Monday, 2 January 2012
|Jorge Boero - Dakar Rider and Adventurous Spirit|
I don’t know how many of you follow The Dakar Rally. To many it seems a pointless endeavor for petrol-heads but I have to say I love the adventure of it. It had been my intention today to write a light piece on the logistics of The Dakar. Sadly though Jorge Boero, an Argentinian biker crashed and died in yesterday’s special stage. It is a sad day for The Dakar, bikers and of course Jorge Boero’s family.
Many of you will wonder what the link from The Logistics Project to enduro bike riding is. There are actually several links, as medical logistician I have worked in northern Darfur to run Medical Emergency Response Teams to deal with land mine strikes amongst the humanitarian community. I was massively impressed to see that The Dakar managed to have heli-borne medics with Jorge Boero within 5 minutes of the accident. This is a speed that any metropolitan ambulance crew would be happy to achieve.
There is a second link and it is The Geographic Information Management Project (The GIMP). Back in 2005 I was in Kashmir with the United Nations Joint Logistics Centre (UNJLC). Part of UNJLC’s effort was to create maps of the disaster affected area for the humanitarian community, we had an impressive array of GIS specialists but one of the challenges was to collect the raw tracking data for them to work with. There were a plethora of people trundling the main routes between towns who were willing to take GPS tracks. The problem was, that in Kashmir the disaster affected area covered a huge area of semi-rural communities who lived in small pockets spread liberally among mountains and valleys. The routes to these communities were less well travelled as many of them were impassible by 4x4 at an early juncture so further information hadn’t been gathered. I have for many years been an avid mountain biker and it struck me that a couple of fit and lightly equipped mountain bikers could quite easily map these areas with a few days of concerted effort hence the RECCE 246 team was born with the help of UNDSS. The team walked, biked and, where possible, drove into the most inaccessible ares of Kashmir to track the routes into the disaster zone.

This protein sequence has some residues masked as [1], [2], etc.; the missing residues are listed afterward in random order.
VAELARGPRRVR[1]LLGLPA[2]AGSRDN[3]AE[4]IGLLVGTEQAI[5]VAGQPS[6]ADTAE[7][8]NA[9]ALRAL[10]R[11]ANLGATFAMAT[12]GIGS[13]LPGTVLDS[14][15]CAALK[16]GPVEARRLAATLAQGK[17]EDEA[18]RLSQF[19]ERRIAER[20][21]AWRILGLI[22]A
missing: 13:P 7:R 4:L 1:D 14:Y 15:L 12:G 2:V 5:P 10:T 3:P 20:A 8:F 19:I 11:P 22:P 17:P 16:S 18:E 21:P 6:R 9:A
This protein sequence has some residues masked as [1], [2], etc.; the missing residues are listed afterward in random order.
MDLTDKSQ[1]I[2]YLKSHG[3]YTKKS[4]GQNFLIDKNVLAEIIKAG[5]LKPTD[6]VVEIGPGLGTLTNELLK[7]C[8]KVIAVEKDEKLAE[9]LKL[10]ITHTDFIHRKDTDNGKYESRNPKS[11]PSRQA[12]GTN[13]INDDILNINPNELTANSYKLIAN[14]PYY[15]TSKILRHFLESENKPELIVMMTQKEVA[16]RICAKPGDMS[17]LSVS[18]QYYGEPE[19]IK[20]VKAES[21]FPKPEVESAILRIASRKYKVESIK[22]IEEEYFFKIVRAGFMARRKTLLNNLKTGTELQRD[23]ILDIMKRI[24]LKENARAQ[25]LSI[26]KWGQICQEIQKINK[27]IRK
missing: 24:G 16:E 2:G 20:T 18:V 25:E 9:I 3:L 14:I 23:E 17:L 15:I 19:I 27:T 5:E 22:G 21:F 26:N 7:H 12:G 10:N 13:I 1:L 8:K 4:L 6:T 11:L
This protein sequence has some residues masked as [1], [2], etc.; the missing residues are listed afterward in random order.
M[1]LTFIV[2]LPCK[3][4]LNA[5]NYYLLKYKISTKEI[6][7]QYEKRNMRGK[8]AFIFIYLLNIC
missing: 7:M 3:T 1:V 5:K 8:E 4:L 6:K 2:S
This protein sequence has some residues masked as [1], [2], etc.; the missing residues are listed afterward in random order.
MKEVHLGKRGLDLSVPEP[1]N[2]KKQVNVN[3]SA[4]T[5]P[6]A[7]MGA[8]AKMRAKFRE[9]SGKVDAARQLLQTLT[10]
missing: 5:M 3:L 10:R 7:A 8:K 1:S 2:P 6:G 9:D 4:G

On forming The Logistics Project it struck me that such a team could be needed again in the future. We are also passionate in involving everyday people into disaster relief and development. My time leading JPHRO taught me that inexperienced volunteers could accomplish mighty things with a little direction. Many brought skills such as carpentry, cookery and put them to best use. The Logistics project came up with the idea of The GIMP; Mountain Bikers, Fell Runner, Mountaineers and Enduro Riders deployed at short notice for an intense period of gathering GPS tracks for GIS teams to use. When we realised that Geographic Information Management Project spelled GIMP we initially laughed and thought we would look for another name. Then I checked the definition of gimp and it turns out that it is the finishing touch to upholstery, a flattened braid; that kind of summed up The GIMP to me. It isn’t core to what The Logistics Project do but it is one of the things we do to add value to our presence in disaster zones. It is a way to engage the skill , expertise and passion of those willing to take a risk and do something amazing, perhaps the spirit of Jorge Boero. If you are an experienced mountain biker, enduro rider, mountaineer or hill walker and you like the idea of being involved in The GIMP feel free to email firstname.lastname@example.org.